He’d vowed not to be the last one. Over the years he’d added a number to each of their names as they left, counting down, one by one, from twenty-six, every time swearing he would be next. But now his list was down to number two, Andrew Marks. And there was only one name left: Jeremy’s.

    It was never supposed to come to this. He’d always hoped that his mom would let him transfer, or that some of the other boys would hang on until the end of eighth grade. Being one of a few boys, even if he didn’t especially like any of them, was manageable. Being the only boy was something else entirely.

    St. Edith’s was what you might call a failed experiment. Founded in 1879 as an all-girls school—the words ACADEMY FOR GIRLS were still carved in the limestone above the imposing front doors—but faced with declining admissions, the board of trustees had decided to start admitting boys right before Jeremy was old enough for first grade.

    But few boys ever wanted to attend. The school had a long-standing reputation as a staid and chaste academy for girls that no amount of rebranding could change. And the failure to attract male students meant boys’ sports suffered, which made it even harder to convince boys to come.

    In a last-ditch effort, the trustees added a football team as a way to attract boys who wanted to play but perhaps would not have made the team at other, more sports-savvy schools. The problem was a football team needed thirty or forty kids to be really viable, and there were only fifty-two boys in the whole school, with only about twenty old enough to play.

    So, in a controversial move that was infamous in the annals of western Massachusetts private schools, the trustees decided to make football mandatory.

    Mandatory football was a disaster right from the start.

    They didn’t call it that, of course. They called it “Fulfilling the physical education requirement through team sport,” and they made all the girls play on teams too, to make it fair. But it basically meant mandatory football for all the boys in seventh and eighth grade.

    The football coach was Ms. Brewster, who also coached the badminton and lacrosse teams and seemed to think the only differences in football were the shape of the ball and a little bit of tackling. This was a catastrophic error, as seen in the team’s first game against coed MacArthur Prep.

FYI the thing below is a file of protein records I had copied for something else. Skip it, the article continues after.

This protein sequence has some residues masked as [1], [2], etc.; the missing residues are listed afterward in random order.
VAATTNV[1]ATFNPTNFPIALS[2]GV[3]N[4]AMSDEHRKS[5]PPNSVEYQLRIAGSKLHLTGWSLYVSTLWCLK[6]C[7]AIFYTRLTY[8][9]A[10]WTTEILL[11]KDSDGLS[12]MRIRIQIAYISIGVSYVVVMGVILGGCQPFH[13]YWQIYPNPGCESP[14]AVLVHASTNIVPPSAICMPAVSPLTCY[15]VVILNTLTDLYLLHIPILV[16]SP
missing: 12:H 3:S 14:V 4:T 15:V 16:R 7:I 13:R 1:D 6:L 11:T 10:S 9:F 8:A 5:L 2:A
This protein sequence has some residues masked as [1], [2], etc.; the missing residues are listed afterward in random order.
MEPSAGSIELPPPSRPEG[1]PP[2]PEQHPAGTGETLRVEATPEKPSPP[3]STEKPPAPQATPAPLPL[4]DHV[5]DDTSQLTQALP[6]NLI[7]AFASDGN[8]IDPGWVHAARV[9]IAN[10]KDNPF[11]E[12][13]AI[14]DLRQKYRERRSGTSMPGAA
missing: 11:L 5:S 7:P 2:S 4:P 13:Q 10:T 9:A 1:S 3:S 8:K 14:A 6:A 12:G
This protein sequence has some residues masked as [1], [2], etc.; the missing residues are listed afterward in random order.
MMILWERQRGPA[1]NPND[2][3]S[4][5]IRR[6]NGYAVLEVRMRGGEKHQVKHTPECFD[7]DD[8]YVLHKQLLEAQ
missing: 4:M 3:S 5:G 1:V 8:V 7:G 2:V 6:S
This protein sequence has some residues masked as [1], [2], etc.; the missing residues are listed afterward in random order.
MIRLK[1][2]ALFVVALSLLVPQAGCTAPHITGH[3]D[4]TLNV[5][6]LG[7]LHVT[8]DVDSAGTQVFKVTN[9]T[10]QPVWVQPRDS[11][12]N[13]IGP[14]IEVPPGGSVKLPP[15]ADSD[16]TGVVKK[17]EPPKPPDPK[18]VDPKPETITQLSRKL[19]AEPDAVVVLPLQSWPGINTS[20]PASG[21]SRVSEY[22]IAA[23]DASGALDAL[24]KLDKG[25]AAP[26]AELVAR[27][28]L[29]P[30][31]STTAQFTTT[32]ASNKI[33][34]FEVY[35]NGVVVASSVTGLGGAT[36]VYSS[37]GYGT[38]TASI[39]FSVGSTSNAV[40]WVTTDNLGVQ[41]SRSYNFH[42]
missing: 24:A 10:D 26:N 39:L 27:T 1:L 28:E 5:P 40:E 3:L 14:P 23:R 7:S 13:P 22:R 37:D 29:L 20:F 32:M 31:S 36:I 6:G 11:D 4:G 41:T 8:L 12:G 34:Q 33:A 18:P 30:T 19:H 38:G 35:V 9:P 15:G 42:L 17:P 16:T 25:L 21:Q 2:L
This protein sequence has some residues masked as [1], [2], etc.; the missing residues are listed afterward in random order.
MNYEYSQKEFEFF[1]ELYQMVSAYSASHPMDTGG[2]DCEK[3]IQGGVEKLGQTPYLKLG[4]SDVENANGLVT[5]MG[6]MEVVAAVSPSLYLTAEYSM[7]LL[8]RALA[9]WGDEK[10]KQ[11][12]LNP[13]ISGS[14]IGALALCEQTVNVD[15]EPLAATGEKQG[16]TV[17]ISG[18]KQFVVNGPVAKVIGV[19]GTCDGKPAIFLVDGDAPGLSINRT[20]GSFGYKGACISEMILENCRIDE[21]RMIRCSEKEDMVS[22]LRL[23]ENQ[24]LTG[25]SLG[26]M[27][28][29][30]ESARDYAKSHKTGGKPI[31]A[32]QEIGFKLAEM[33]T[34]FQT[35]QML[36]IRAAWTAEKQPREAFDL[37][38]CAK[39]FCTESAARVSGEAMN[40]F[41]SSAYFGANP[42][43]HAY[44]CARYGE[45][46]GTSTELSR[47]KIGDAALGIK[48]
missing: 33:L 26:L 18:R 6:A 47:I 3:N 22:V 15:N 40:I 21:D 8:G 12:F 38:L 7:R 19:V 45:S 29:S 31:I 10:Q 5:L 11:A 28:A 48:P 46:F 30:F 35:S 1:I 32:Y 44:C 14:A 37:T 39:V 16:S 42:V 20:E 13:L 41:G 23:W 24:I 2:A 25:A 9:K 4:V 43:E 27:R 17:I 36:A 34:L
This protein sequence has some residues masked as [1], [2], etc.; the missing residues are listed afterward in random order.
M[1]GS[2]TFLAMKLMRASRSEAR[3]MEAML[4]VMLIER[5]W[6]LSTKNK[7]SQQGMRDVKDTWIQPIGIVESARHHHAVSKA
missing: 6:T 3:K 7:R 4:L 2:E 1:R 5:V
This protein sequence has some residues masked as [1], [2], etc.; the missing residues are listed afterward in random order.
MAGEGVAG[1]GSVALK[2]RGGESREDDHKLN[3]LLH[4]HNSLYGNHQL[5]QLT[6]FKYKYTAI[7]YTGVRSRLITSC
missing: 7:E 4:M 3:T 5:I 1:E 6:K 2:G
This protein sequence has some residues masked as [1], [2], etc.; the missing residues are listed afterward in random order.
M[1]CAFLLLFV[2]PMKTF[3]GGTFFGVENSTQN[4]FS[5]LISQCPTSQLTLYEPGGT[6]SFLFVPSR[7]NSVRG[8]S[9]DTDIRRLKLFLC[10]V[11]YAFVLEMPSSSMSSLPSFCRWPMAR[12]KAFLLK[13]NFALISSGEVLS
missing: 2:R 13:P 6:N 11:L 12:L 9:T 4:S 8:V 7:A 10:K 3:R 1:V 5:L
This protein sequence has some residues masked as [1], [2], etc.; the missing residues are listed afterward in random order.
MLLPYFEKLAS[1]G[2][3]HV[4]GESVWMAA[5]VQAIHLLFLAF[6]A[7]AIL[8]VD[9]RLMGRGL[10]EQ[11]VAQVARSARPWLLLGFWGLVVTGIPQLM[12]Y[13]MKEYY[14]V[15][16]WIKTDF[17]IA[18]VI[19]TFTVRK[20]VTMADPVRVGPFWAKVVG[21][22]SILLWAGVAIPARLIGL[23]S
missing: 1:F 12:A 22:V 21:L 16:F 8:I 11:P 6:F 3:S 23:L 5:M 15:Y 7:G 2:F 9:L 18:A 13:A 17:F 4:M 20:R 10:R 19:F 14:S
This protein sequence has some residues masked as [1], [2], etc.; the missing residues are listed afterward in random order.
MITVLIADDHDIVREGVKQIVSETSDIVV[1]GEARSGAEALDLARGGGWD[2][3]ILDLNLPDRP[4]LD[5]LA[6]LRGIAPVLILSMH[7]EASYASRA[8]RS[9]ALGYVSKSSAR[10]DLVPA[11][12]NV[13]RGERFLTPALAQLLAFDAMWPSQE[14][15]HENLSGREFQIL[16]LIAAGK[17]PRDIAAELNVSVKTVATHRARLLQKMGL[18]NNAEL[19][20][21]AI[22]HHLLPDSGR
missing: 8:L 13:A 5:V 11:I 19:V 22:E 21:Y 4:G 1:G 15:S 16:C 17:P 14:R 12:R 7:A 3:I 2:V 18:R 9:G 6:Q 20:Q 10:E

Tiny seventy-five-pound seventh graders were crushed by onrushing linebackers. A boy who had never run for anything, not even a bus, collapsed, wheezing, in the end zone. And James McPhee, whose family had emigrated from Ireland and who was under the impression he was learning to play a slightly more physical version of soccer, saw the line of broad-shouldered players from the other team steaming down the field toward him, turned, and ran off, never to be heard from again.

    Their team name—the Amazons—didn’t help either.

    Jeremy was only in fourth grade at the time, so he wasn’t forced to play. Instead he stood dumbly on the sidelines, holding his embarrassing French horn, and prayed they would cancel mandatory football before he was old enough to join the team.

    He got his wish.

    Boys complained and convinced their parents to transfer them to one of the many other successful coed or all-boys schools in the area, and a few short years after it first added boys, right before Jeremy started fifth grade, St. Edith’s gave up and went back to being all-girls. The school would allow the existing boys who attended to continue on and graduate but would admit no more.

    Prep Confidential—the private-school insider blog all students read religiously—had a field day.

    The Con, as it was called, was never a fan of St. Edith’s, which it called St. Dither’s Nunnery and reviewed as a school for “girls whose parents want to give them an education in the most charmless and fun-free setting possible,” noting “what passes for excitement at St. Dither’s would count as detention at other schools.”

    After the attempt to turn coed, the blog became even more vicious, writing “for the misguided few boys who wanted to attend this dour institution, the single season of mandatory football killed that desire, along with, for many, the will to live.”

    The parents and teachers—including the newly installed post-football-debacle director, Ms. Powell—said not to take what the Con wrote so seriously.

    “Everybody knows the people who write those reviews aren’t basing their findings on actual facts,” Jeremy’s mother said. “And who cares what a website says, anyway? The teachers are just as good at St. Edith’s as anywhere else, and that’s the only thing that’s important.”

    Of course, it wasn’t the only thing that was important, not by a long shot, and every time the Con wrote about St. Edith’s, enrollment fell and more students transferred. Especially boys.

    In fact, right after the decision to go back to all-girls status there had been a mass exodus of almost every remaining male, except for a hardy few who, by fate or circumstance, were forced to remain: Jeremy’s list of twenty-six.

    It had been pointless to hope that these same souls would hang on until graduation. The truth had been dawning since the first day of school when Jeremy discovered that over the summer even Carson Johnson and Elijah Rosen (number three and number four, respectively) had both transferred, leaving just Jeremy and smelly Andrew Marks.

    And now just Jeremy.

    He glanced around the bus, where, as usual, he and the teacher were the only people with a Y chromosome. “I’m going to spend the rest of my life surrounded by girls.”

    “You say that like it’s a bad thing,” Claudia said with a fake glare. “Why do you even want to go to school with boys? You weren’t friends with most of the boys who went here, anyway.”

    She had a point. Even back when there were a couple dozen boys in the school, he had mainly hung out with Claudia and her crowd. Really, he hadn’t had a guy friend since fifth grade, when Miles Portman (number twenty) moved to Minnesota. But somehow it was different when they were younger. Hanging out with only girls wasn’t a problem when they were still little kids.